Characterising the neural mechanisms of reward processing in bipolar disorder using EEG and fMRI

  • Liam Mason

    Student thesis: Phd


    One of the key features of bipolar disorder (BD) is risky and impulsive decision-making, behaviours theorised to arise from dysregulation in a biobehavioural system governing approach of rewards. However the neural mechanisms of this conceptual model have not been well specified, and there remains a gap between this model and key clinical phenomena such as mixed episodes. This thesis takes a neuroeconomics and reinforcement learning approach to characterise the neural mechanisms of motivational decision-making in BD. A review of the neurobiological evidence for reward dysregulation in BD (Chapter 1) arrives at a model in which striatal hypersensitivity is exacerbated by reduced dorsolateral prefrontal cortical (dlPFC) control. This model is tested by four studies using electrophysiology, source analysis and functional neuroimaging. Chapters 3 and 4 employ EEG to explore how hypomanic traits modulate motivational processing in contexts requiring learning and trade-offs between risk and between immediate and delayed reward. In Chapter 3, high trait hypomania was associated with impaired loss learning and a neural evaluation of rewards and losses more favourably, relative to low hypomania. This "rose-tinted" bias may reinforce risky behaviours that pay off and reduce learning from aversive repercussions. Chapter 4 reports an attentional bias towards immediate reward which may drive a steeper delay discounting trajectory and an inability to delay gratification. In Chapters 5 and 6 simultaneous electrophysiological and functional neuroimaging was utilised to characterise spatial and temporal perturbations to the mesocorticolimbic reward network in a clinical sample of BD. Patients showed a poorer ventromedial prefrontal cortical representation of the objective value of outcomes as well as a heightened striatal reward response. The latter finding was related to decreased dlPFC activation, which also interacted with residual manic symptoms. This is interpreted in terms of reduced top-down executive control that is exacerbated by residual manic symptoms, suggesting a potential mechanism underlying relapse and extremely high levels of reward-seeking seen during mania. EEG source imaging localised differences during reward outcome evaluation to early sensory-attentional (N1), reward evaluation (FRN) and cognitive (P300) stages of processing. For rewards, patients exhibited greater activity in precuneus, frontal eye fields (N1) and ventral anterior cingulate (FRN), consistent with an attentional bias to reward that drives hyperactivity in reward circuitry. Collectively the results provide evidence of reward dysfunction from behavioural measures and two neuroimaging modalities. The results support a model in which a core hypersensitivity to reward and a "rose-tinted" evaluation bias act to 1) potentiate the impact of rewarding outcomes and 2) attenuate aversive ones maintains a distorted representation of objective likelihood and value associated with actions. This is exacerbated by reduced prefrontal control - which may be particularly associated with mania - highlighting a potential target for novel pharmacological and psychological interventions.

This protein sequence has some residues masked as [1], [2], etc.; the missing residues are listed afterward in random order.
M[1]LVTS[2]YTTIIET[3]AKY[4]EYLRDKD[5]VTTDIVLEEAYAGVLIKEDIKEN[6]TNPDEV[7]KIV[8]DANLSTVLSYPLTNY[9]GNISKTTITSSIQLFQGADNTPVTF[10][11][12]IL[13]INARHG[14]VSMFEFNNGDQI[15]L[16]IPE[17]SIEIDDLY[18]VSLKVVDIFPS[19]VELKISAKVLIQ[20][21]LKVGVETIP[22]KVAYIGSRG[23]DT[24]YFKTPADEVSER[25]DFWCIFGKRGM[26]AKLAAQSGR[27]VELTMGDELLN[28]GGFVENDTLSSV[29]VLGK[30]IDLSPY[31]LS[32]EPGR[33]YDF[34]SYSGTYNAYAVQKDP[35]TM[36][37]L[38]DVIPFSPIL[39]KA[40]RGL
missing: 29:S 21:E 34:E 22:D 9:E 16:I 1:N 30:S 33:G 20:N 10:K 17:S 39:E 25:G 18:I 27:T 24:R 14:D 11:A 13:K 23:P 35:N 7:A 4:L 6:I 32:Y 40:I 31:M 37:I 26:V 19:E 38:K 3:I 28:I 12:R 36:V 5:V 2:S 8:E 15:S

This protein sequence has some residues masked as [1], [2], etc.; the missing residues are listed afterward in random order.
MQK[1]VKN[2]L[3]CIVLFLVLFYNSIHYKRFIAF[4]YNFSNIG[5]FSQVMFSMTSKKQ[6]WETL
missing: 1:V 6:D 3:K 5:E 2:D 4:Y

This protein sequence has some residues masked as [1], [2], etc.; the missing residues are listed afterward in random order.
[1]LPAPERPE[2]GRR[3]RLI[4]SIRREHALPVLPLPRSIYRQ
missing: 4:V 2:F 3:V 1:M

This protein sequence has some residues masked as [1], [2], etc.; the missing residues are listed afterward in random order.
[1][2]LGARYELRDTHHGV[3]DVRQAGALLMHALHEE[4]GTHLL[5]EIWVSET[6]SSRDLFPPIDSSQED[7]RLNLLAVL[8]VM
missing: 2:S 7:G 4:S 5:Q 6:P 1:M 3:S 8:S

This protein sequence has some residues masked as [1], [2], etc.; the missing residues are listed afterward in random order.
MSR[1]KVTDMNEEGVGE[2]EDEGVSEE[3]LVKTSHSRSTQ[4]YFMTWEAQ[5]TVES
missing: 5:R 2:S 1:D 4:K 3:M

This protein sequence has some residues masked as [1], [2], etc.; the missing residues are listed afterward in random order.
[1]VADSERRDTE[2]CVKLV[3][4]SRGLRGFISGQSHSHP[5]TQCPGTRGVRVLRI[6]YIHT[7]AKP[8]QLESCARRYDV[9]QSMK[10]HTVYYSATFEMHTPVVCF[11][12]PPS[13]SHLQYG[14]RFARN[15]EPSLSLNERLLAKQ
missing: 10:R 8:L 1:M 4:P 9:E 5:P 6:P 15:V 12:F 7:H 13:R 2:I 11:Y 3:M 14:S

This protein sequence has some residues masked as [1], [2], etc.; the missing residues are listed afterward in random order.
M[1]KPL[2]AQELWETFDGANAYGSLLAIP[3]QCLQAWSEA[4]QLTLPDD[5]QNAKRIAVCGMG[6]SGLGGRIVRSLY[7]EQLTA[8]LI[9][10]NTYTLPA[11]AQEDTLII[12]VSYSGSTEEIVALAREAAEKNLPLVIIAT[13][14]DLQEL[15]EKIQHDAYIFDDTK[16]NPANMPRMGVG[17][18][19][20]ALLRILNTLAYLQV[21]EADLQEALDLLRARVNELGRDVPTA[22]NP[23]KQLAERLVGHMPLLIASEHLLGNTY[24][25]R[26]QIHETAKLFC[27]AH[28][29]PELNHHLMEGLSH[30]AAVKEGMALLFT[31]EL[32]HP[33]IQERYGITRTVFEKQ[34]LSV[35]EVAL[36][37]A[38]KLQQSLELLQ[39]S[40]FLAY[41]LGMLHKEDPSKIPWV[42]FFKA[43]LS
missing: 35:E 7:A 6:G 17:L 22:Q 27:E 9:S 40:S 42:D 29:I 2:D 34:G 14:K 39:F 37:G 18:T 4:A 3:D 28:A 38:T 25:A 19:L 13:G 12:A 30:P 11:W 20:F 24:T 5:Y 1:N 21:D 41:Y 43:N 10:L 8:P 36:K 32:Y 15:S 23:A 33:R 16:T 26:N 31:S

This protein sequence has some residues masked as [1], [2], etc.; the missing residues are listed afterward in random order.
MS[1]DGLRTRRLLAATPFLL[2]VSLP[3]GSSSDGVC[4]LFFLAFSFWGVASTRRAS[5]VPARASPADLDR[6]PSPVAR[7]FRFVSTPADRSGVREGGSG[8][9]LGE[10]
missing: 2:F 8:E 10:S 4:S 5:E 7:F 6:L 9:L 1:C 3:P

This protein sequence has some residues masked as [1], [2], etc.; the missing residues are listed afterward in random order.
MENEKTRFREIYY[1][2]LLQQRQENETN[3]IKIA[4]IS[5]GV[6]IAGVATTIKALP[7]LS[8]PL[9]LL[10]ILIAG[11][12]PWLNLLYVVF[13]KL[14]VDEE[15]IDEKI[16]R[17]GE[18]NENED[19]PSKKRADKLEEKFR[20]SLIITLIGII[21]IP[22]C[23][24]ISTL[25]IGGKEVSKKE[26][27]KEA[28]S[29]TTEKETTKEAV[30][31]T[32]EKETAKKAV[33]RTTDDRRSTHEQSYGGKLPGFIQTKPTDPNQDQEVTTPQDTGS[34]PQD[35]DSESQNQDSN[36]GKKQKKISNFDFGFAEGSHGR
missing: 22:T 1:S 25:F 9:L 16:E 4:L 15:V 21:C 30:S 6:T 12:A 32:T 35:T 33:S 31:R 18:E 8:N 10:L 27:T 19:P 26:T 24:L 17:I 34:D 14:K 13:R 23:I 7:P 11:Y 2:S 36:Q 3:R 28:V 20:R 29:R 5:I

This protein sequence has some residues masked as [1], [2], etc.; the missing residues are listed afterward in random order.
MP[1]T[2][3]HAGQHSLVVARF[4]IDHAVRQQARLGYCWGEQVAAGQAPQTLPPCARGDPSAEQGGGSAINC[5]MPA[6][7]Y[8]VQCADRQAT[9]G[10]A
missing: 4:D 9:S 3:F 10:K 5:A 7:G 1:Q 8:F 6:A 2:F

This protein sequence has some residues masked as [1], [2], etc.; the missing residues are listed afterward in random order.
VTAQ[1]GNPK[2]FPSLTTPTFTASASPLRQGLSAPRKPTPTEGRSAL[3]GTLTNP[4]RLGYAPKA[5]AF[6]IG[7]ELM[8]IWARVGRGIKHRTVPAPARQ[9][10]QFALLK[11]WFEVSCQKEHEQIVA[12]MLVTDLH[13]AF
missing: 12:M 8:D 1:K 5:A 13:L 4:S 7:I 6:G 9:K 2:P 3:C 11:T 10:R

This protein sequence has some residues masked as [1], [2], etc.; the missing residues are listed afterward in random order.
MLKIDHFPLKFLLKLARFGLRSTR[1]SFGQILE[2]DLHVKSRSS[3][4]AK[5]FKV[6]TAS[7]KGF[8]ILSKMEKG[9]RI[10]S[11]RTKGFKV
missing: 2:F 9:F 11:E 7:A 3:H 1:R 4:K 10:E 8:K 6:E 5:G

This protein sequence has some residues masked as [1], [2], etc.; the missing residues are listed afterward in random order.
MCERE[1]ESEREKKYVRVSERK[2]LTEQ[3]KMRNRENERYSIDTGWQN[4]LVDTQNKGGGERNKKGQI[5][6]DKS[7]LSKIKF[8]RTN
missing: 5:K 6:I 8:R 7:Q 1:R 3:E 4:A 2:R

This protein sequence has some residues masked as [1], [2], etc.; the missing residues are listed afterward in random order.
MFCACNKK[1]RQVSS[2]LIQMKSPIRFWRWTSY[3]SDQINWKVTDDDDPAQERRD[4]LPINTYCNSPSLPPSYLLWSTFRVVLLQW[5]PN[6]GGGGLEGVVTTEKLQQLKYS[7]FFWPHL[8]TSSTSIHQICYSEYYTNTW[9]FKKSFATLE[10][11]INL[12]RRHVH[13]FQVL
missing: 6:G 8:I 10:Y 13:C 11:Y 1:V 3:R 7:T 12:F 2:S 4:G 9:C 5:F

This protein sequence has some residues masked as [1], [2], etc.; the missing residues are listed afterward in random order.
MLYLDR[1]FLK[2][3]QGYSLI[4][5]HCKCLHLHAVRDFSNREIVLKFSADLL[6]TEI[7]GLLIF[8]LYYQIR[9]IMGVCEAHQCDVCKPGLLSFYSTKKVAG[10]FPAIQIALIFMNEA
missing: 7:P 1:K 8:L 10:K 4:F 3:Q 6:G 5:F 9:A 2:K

Date of Award1 Aug 2013
    Original languageEnglish
    Awarding Institution
    • The University of Manchester
    SupervisorWael El-Deredy (Supervisor), Sara Tai (Supervisor) & Daniela Montaldi (Supervisor)


    • risk
    • striatum
    • impulsivity
    • decision-making
    • dopamine
    • feedback-related negativity
    • bipolar disorder
    • eeg
    • fmri
    • reward
    • mania
    • frn

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